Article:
As far as Ranked Ballots using IRV or any other scheme and a None of the Above option, I haven’t found anything for you but I don’t see any issue with treating NOTA as a regular candidate if this is approved by voters and thus you could put the choice in the middle (and still rank the remaining choices). I hated Clinton as much as any progressive, but I’d definitely have ranked her above Trump who is a disaster. Maybe above Johnson too (I voted for Stein in my safe state of CA).


#14

Thanks, I took a look. The FairVote.org site says ranked choice is the same as instant runoff. I was trying to figure out why you would ever rank choices if the purpose was not an instant runoff. Maybe that would relate to votes for multiple positions, like a board.

It seems important to have a None of the Above option, but it could be satisfied by having voters leave all options blank, or rank zero. I think Garrett Connelly’s example would work for me if I could rank the two candidates I find remotely acceptable, and leave blank or rank zero the other two, then if those are the only two left after the first two rounds of instant runoffs, my blank or zero would count as None of the Above, which still could potentially win.

I have a tiny bit of background in computer science and statistics, and I think I might be good at explaining this to other people if I understood it really well. The simplest version of ranked choice is so intuitive I thought of it myself before I knew others had thought of it first. Now I’m finding the topic has evolved a whole set of jargon of its own, and my state’s Green Party has developed factions over distinctions I don’t understand.


#15

A line of fill-in bubbles next to each candidate is one way. How many bubbles do you fill for each one?

It will work fine 99.999% of the time but none of the above may be excluded. Hmmm, Your inclination toward allowing nuance for none of the above works fine along with multiple bubbles.


#16

Seems like you’d still only need to fill in one bubble for each candidate, as long as you can fill in the same rejection choice for all candidates you want to reject completely, such as zero for example. You might have to call it something besides None of the Above unless you want to make that a row choice as well. Maybe call the column choice None of the Below? Or None of the Rest? Dara’s link to wikipedia talks about ballot exhaustion, meaning you run out of candidates so your blanks don’t count, but I think you’d want to fix that so your blanks count as None of the Above.

For purposes of legislation, maybe all we need to do is require elections to not install anyone in office with less than half the vote, and they can figure out what kind of runoff to have. We might have to also require them to offer None of the Above and honor the result by having a new election with new candidates.


#17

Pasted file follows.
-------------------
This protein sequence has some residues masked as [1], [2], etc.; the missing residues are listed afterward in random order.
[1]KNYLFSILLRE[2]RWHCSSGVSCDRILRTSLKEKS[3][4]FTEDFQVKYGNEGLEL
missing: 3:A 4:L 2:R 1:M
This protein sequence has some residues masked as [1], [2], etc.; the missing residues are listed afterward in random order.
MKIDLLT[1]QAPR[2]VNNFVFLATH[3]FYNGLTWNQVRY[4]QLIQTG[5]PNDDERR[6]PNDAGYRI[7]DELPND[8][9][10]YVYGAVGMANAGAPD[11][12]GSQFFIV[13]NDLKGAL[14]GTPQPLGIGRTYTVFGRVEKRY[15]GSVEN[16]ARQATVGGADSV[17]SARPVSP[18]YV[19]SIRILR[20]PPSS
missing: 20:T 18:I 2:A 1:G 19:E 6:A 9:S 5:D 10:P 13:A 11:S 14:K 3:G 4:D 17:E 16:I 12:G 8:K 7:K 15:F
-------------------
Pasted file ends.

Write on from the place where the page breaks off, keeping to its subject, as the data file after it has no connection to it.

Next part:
Yes, FairVote uses that terminology RCV = IRV. In the case of Maine, that is what they mean of course. If you get deep into the math of elections, perhaps the better name to use for just the act of ranking choices on a ballot is ranked ballot schemes, of which IRV is one algorithm for producing a single winner and STV is an algorithm for multi-winner elections (equiv. to IRV in single winner). Another algorithm that I initially liked better is known as Condorcet (see https://en.wikipedia.org/wiki/Condorcet_method) but it has a problem that it isn’t guaranteed to give a winner so there are many options for choosing the winner among the Smith set (the set of all candidates who would win all pair-wise elections against candidates not in the Smith set). There was a great site called Condorcet.org but it is gone now. I liked it because it seemed like a scheme designed from the start to support consensus candidates and it has an interesting attribute - a sufficient statistic to move from a precinct to another place is the pairwise tally of all possible eletions. This means you can have a city like Chicago and if you have 5 candidates (say NOTA, Clinton, Johnson, Stein, Trump), then you have only 54 pairs of numbers to keep track of whereas for IRV, you need a count on every unique ballot (of which there could be 5432 assuming everyone ranked every choice). This gets worse with more candidates but with computers these days, you can just keep a record of every darn ballot in your sufficient statistic if you have to.


#18

You have officially advanced to postgraduate real democracy without adjectives.

ps > There was an actual tie somewhere in the southeast US. in the last six months or so, I believe all the bona fide election officials assembled in a huddle and tossed a coin. How shall we keep working on this? Will I read in the paper about you?


#19

Counting of blanks. That is the crux. Mathematical puritans are irked when one leaves second and third choices blank, they referred to it as “gaming the system.” That was why the idea of an instant runoff was invented. Very goofy.

My impression is you and I are saying "game away and have fun voting.” You have noticed that if you do not pick other less desirable, then you deprive them of points in the grand ending point tally and thus accentuate your real preference. Game away and then some young genius will invent a new twist.

An important part is somehow jump starting voting without government involvement. I tried to convince people in Greece when their democracy said “No.” One lonely voice thousands of miles away attempted to convince them to vote again unofficially when there handsome young leader chickened out.


#20

I think I am offended by their suggestion I’m “gaming” anything by leaving blanks. I accuse officials of gaming voters by not providing a meaningful way to make their choice count.

If only we could convert all the non voters to None of the Above, then we’d be getting somewhere. :slight_smile: